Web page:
Iconic bookstore of Santorini faces fight for survival

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Atlantis Books – described in the Guardian as “a dream of a bookstore” – has been run by an international collective of artists, writers and activists since 2002, when it was first founded on the Greek island of Santorini.

As well as organising theatre and open-air cinema, and running the successful annual Caldera Festival since 2011, the bookstore has also set up programs such as the ‘book donkey’, which brings books to the local schools.

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However, the bookstore is now facing the threat of extinction, and the collective or artists who support Atlantis Books is now seeking help to secure its existence.

The owner of the picturesque cave house that has accommodated the Atlantis Bookstore since 2005 has announced plans to sell the property and, although no legal documents have yet gone around regarding the sale, the owner has claimed to have secured a 1 million euro deal for the building.

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One of the original founders of Atlantis Books, Craig Walzer, has since struck a deal with the owner, which would see the building sold to the company, if they are able to come up with the same amount of money.

The race is now on to raise the funding for the purchase. Walzer has already said he is willing to invest his own personal savings to secure the store buyout and set up a writer’s and artist’s residence on Santorini, and the bookstore also has a first edition copy of The Great Gatsby which is expected to sell for around 10,000 euros.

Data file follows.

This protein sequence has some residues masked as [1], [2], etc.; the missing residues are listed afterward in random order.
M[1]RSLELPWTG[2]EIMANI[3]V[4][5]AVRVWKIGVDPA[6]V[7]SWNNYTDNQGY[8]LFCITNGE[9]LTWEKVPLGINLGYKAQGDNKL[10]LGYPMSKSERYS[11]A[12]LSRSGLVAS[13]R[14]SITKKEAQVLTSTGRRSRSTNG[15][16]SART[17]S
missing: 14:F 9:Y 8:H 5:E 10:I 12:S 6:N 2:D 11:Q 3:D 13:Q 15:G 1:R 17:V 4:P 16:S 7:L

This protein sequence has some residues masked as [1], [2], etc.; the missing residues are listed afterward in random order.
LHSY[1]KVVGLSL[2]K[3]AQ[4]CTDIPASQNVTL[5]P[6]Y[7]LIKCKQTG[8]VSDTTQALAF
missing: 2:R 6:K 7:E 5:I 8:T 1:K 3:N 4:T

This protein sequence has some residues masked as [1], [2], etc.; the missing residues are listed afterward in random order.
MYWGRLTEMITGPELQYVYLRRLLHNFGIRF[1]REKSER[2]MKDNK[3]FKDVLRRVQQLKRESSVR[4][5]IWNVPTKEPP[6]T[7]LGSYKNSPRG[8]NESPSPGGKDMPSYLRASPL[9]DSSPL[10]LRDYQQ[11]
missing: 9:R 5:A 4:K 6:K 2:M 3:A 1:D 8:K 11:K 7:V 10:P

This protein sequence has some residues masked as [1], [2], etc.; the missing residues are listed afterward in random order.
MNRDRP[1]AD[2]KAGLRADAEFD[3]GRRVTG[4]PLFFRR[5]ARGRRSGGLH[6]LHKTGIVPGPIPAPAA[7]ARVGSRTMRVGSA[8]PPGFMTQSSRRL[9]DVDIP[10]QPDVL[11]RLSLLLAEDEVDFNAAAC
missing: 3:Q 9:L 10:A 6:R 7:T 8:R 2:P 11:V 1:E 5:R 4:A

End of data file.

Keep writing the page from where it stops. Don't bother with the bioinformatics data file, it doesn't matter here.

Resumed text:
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However, Walzer has also estimated that the total funds needed to buy the building and keep the business sustainable will be around US$1.5 million – which will go toward the cost of buying out the bookstore building and paying off the IRS tax that will be imposed on the campaign revenue.

The importance of securing the funding for the building cannot be overstated.

Not only has the building become a landmark for the area, it has also become an international symbol of creativity, art, and writing. It stands for both the local people and the world at large, and the story of the bookstore stands out as being one of ethical business, creativity, and entrepreneurial spirit. One of the store’s interns once put it this way:

“I had always held the assumption that business was essentially a Darwinian struggle to best competition, while fending off would be predators, in order to vie for the business of customers. The bookshop however operates on an entirely different paradigm. Most notably for me is the complete lack of adversaries it inspires. The island locals are proud and grateful for the store, especially since they can find books in Greek. The tourists are delighted at the unexpected opportunity to refresh their travel reading, or take home a colorful coffee table book. The surrounding business are happy the bookshop does its part to attract people to the area, while not directly competing with them. The people working the store like myself are grateful for the opportunity to stay in such a beautiful location with inspiring company. And of course the owners are happy the store is performing all the above functions, as well as being profitable for them. In short the bookstore improves the lives of everyone it touches.”

Of course, it’s important to remember that this isn’t the first time that the Atlantis team has turned to crowdfunding. In 2011, the bookstore raised US$40,000 through a two-month Indiegogo campaign, which was organised in order for the owners to perform “overdue renovations to the shop interior, the transformation of our terrace into a flexible retain and performance space and the buying of fresh stock of unique books”.

That money has kept the doors open for the past four seasons. The new campaign of course seeks substantially more, but in the views of those who have been inspired by Atlantis Books; it is certainly a price worth paying.

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